David Van Hosen Realtor/builder
Van Hosen has completed the second of three houses he’s building on Orchard Street and this one is as nice as the first. All three back up to the Pomerance/Pinetum parks so you can be assured that no one will be building in your back yard. I like that a lot, but here’s a caveat: if you’re one of those people who absolutely can’t stand the thought of strangers wandering around within sight of your house; you know, dangerous folks like ice skaters and picnickers, then this site is probably not for you. Try a graveyard, instead.
For the rest of us, this is a terrific house. I understand that Van Hosen purchased the land for $1.4 million and then engineered a third lot out of the deal. My understanding of most things is always a bit vague so don’t hold me to this but it would explain how the builder could put so much expensive quality into this house and ask only $3.8 million for it. Custom moldings, Brazilian cherry wood and all that are expensive, but it’s the high price of land thatis driving things over the top. He avoided that here.
I see very few houses on the weekly circuit that I personally want, mostly because I have no desire to own a 10,000 sq. feet dust collector. But Ira Fenig has just brought on a single family house on Church Street that, had any of my film scripts sold, I’d be in contract on today. Everything used in the construction is first rate, from the beautiful bricks and Federal cornice work outside to exquisite cabinetry and beautiful proportions inside. I don’t get wildly enthusiastic aTV’st plasma tvs because I don’t watch much tv but if you do, it’s all here waiting for you. I liked the elevator, the private rear terrace and even the heated driveway to make sure you can leave your snow shovel behind when you move from the Back Country. This is the perfect house for a down-sizing couple. It has the size and the elegance to continue corporate entertaining, if you must, plenty of room for visiting children and grandchildren but small enough to feel very, very comfortable when it’s just the two of you. $4,995,000 which should make the downtown market sit up and take notice.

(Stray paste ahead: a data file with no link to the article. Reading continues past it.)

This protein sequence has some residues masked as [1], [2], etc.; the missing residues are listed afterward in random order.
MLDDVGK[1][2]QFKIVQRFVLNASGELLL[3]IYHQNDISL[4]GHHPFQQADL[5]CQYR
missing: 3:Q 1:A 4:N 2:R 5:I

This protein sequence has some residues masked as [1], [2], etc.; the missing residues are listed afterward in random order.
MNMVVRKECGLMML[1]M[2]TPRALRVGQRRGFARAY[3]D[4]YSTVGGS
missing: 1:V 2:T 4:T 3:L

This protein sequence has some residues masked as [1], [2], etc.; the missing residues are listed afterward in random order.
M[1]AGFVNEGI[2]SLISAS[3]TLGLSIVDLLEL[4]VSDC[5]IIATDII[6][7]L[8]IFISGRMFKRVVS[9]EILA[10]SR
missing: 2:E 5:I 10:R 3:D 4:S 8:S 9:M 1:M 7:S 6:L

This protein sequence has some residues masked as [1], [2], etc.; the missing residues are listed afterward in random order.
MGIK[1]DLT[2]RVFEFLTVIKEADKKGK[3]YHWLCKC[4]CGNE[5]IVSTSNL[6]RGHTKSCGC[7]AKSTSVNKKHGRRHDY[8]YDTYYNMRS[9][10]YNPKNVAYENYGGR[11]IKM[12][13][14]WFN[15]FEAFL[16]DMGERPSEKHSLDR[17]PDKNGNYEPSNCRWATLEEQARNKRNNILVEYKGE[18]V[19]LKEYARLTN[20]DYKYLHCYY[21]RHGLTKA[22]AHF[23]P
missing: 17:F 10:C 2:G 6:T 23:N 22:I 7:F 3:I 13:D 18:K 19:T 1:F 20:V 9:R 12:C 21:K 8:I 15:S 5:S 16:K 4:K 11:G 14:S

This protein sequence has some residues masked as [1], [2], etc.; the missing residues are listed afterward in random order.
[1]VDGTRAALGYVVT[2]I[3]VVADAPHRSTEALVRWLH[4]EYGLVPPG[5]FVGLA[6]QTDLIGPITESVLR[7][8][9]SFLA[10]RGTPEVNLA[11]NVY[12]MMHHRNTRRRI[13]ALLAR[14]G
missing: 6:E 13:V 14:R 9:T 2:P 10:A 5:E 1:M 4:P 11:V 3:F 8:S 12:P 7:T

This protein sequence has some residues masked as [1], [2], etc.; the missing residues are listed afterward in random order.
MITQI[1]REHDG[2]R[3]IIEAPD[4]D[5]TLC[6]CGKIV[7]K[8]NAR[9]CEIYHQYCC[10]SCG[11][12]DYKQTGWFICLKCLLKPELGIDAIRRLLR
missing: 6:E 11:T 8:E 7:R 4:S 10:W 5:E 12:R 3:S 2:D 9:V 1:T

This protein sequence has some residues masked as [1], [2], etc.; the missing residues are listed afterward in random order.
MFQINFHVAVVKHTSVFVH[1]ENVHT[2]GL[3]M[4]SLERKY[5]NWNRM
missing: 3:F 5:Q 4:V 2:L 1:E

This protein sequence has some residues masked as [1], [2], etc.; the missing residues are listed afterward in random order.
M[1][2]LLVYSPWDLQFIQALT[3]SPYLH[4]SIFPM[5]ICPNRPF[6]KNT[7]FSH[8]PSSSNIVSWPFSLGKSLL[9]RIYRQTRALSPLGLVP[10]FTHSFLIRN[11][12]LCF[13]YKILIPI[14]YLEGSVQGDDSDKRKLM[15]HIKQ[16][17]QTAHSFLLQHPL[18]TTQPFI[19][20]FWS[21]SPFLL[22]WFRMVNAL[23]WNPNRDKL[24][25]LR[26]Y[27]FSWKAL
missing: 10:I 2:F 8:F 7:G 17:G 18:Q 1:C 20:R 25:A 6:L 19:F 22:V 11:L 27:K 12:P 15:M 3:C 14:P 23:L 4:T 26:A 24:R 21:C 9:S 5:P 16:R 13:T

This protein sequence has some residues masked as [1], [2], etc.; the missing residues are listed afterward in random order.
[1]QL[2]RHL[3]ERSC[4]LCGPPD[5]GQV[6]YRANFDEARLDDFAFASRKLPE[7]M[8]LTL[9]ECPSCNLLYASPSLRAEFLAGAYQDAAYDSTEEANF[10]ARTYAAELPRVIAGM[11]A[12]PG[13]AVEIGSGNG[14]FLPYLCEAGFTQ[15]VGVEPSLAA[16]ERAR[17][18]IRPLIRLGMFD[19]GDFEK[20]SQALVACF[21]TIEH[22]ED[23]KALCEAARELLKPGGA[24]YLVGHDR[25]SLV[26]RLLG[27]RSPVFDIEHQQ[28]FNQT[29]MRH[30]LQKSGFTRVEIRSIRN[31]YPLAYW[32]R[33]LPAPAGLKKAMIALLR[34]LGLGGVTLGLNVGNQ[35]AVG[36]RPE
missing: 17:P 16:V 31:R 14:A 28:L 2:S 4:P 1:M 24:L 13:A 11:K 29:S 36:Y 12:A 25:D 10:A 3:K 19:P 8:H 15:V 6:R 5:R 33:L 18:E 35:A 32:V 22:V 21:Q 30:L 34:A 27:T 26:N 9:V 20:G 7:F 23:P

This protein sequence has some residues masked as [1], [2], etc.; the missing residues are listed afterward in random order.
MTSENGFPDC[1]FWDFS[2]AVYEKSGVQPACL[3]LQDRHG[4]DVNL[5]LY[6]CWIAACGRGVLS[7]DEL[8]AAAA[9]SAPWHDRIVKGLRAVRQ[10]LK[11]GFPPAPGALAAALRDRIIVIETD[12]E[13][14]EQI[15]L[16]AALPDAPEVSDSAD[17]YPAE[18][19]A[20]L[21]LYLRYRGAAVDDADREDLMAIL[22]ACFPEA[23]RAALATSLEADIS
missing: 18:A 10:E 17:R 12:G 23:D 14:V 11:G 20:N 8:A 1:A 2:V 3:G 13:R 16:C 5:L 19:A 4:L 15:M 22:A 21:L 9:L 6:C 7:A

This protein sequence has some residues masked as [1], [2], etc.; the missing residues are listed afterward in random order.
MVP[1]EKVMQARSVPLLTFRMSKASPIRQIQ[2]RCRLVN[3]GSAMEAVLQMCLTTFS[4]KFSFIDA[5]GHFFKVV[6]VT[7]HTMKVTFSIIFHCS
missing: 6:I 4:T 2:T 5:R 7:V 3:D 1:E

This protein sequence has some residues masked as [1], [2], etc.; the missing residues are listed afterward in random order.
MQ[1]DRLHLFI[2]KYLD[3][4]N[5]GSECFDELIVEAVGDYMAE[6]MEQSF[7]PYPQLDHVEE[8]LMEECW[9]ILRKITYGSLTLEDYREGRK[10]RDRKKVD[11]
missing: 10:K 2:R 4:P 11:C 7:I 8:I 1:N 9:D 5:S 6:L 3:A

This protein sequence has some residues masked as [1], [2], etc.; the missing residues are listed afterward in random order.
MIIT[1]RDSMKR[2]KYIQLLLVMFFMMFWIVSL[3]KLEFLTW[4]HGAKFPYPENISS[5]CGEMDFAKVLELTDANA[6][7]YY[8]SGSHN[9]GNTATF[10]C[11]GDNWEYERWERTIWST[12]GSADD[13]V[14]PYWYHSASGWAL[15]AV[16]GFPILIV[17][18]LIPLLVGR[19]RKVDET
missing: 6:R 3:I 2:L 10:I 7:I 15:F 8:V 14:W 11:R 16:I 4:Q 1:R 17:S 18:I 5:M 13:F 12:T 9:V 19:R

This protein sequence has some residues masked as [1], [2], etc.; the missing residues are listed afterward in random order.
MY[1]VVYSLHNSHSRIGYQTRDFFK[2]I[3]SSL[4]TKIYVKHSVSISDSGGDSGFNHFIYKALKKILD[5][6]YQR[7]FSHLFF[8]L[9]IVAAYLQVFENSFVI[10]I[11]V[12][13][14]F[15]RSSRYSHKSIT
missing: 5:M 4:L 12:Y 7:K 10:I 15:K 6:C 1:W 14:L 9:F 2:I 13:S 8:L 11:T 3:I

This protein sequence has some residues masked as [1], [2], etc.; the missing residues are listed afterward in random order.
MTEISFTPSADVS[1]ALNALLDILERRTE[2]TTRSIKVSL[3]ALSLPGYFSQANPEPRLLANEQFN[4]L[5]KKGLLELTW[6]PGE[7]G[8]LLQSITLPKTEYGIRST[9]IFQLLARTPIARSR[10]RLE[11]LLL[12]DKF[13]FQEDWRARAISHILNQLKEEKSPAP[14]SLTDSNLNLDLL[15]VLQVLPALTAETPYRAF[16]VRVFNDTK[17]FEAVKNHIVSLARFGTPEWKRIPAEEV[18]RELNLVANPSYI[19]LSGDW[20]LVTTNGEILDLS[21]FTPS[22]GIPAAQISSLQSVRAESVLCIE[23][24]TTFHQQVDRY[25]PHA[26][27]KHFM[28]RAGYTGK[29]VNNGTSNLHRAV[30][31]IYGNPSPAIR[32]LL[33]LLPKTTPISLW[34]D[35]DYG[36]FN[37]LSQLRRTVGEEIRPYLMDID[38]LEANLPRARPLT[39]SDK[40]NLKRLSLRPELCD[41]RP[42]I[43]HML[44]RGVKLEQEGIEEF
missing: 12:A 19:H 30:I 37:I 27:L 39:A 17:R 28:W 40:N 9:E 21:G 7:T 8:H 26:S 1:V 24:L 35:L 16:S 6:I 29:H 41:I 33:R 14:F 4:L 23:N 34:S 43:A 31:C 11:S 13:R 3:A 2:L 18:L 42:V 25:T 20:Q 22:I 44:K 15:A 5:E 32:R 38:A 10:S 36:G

Window Smashing Spree
According to Greenwich Time a pack of vandals has been roaming around town smashing car windows. Always infuriating, of course, but what caught my eye was the statement that the level of bad activity was surprising because “school is in session”. Public schools are in session, yes, and presumably those students are too busy writing college applications to devote weekday nights to mayhem but private schools have been closed for two weeks. Assuming that not all of them are sunning on the slopes of Gstaad, isn’t it possible that a few of the little darlings are home, and bored? Bad behavior (and drug use) do not stop at the gates of private schools; just ask a student. And besides, you sent the little troublemaker away to boarding school for a reason, didn’t you? Well he’s back!
But Christ Church recyles. I stopped by the other day to watch a guy operating a portable sawmill to convert storm-felled limbs of that great copper beech on the Annex’s front yard into planks. Turns out, the church will use the lumber to build a chair for visiting dignitaries, which I think is a great idea (using the wood for something other than firewood; I have no opinion on visiting dignitaries). Even though these were just limbs, they were large enough to yield beautiful, wide planks. I hate seeing high-quality wood turned into stove fuel; if you lose a tree, you might want to look into selling its wood for lumber. The price is sky-high these days (even if your tree no longer is) and one good log, peeled for veneer, would probably pay for a very nice replacement.
The Easter Egg Hunt
Easter approaches and with it my family’s traditional viewing of the great Easter Egg Hunt, a family video started twenty-plus years ago and added to each year. My favorite scene: my then three-year-old son John, sitting in a dogwood tree, watching in amazement as an egg drops from a higher branch straight into his basket. He looks up and says in a high, excited voice, “Thank you, God”. If I have only one wish for that boy, now twenty-three, it’s that he never loses the sense of gratitude and wonder when good things fall into his life. Even if that higher power is just gravity.